A Christmas photo streamed in from Facebook ends up being a personal symbol for this particular period of my life. This has been the most painful period of my life thus far – the kind of sadness that you know will change the entire DNA of your soul and outlook in life. Pardon the melodramatic overtones; I promise I won’t launch into a self-pitying tirade. In the meantime, here’s the said image:
Ok not the perkiest of pictures but this gloomy, chilly tree brings me cheer and hope nevertheless. This Burr Oak tree is situated at the Katy Trail in Columbia, Missouri, where I spent the happiest time of my life as an exchange student. Now I know the Midwest is usually not a dream destination for many, but this little campus/agricultural town has been my utopia for all the wonderful people I met and its unpretentious, scenic beauty. And this tree has always been the epitome of what I loved about this place.
Memory #1: Winter is almost ending and the Olivers (and that’s why I call it the Oliver tree) invite Vanessa and I over to their house which is along the Katy Trail. Vanessa cooks curry while I cook braised pork (something learned only the night before from Eric, a Malaysian student who had the necessary condiments). After dinner we go for a walk and come across this tree. I touch its trunk and take in a deep breath. “It has an old soul,” I declare mystically but no one is really listening as Vanessa and the Olivers are discussing the strict health regime of going for a run every day. (Incidentally, the above photo is from Dr Richard Oliver, who was the Dean of the Physiotherapy at that time and the kindest, nicest host around who kindly “adopted” me even though I wasn’t a health science student under his charge)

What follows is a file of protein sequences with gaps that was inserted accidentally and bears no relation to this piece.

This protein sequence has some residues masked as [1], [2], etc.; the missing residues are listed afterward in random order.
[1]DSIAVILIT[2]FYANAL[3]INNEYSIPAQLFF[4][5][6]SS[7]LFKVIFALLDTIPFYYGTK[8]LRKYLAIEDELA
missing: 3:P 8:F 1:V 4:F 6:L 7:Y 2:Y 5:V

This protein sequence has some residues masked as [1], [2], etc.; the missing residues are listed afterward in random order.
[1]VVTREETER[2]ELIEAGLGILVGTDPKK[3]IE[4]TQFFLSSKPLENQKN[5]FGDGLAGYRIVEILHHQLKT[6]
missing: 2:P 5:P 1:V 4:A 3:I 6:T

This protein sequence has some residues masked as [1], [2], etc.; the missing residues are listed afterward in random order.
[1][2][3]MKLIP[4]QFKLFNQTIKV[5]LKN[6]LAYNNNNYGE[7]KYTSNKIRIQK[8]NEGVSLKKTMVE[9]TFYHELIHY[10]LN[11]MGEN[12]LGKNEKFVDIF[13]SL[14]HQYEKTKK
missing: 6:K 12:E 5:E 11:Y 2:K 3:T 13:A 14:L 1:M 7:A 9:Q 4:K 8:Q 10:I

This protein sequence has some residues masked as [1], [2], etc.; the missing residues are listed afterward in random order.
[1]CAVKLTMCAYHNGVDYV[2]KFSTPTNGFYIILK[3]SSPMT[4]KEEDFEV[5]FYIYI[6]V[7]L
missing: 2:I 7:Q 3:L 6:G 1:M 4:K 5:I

Memory #2: It is the beginning of spring and Vanessa the health nut manages to rouse me into going cycling one weekend. Gyfer (another helpful Malaysian student) insists on accompanying us two ladies. We rent bikes and my bike is too high for me and the the meant-for-male seat really kills my butt. We have to make many rest stops because of my problematic butt and one of the rest stops is back at this fateful tree. Gyfer insists on taking a photo at each rest point (there are a lot of photos of me crouch-squatting on the ground, whining) and he snaps one of me at the tree. “Maybe this one you try posing with your bicycle?” he requests of me politely. Below is the result – I may look quite miserable but it’s really just the physical pain. Overall, I really enjoyed myself that day. Cycling for one whole day – I’d like to be that fit again.
And at a more existential level, I notice that both images of this tree show it bare, without a single leaf. But it’s always been there all these years, this Oliver tree, living and breathing, and even in its botak state, it radiates so much presence and soul. And this is how I’d like to be even during the dark, empty times of my life. Realistically, I know that really, what I’m now is just a shrivelled, withered stalk, but I’m reminded of this verse:
“She is a tree of life to those who take hold of her, and happy are all who hold her fast.” Proverbs 3:18 (It’s actually talking about wisdom, but isn’t it cool wisdom is interpreted as a feminine entity that all women should try to emulate?)
For now: it is a time to die, a time to kill, a time to break down, a time to weep, a time to mourn, a time to cast away stones, a time to lose, a time to rend…but this is just a season of life after all, and there will also be times ahead to be born, to plant, to laugh, to dance, to heal, to love.
Blessed Christmas, everyone.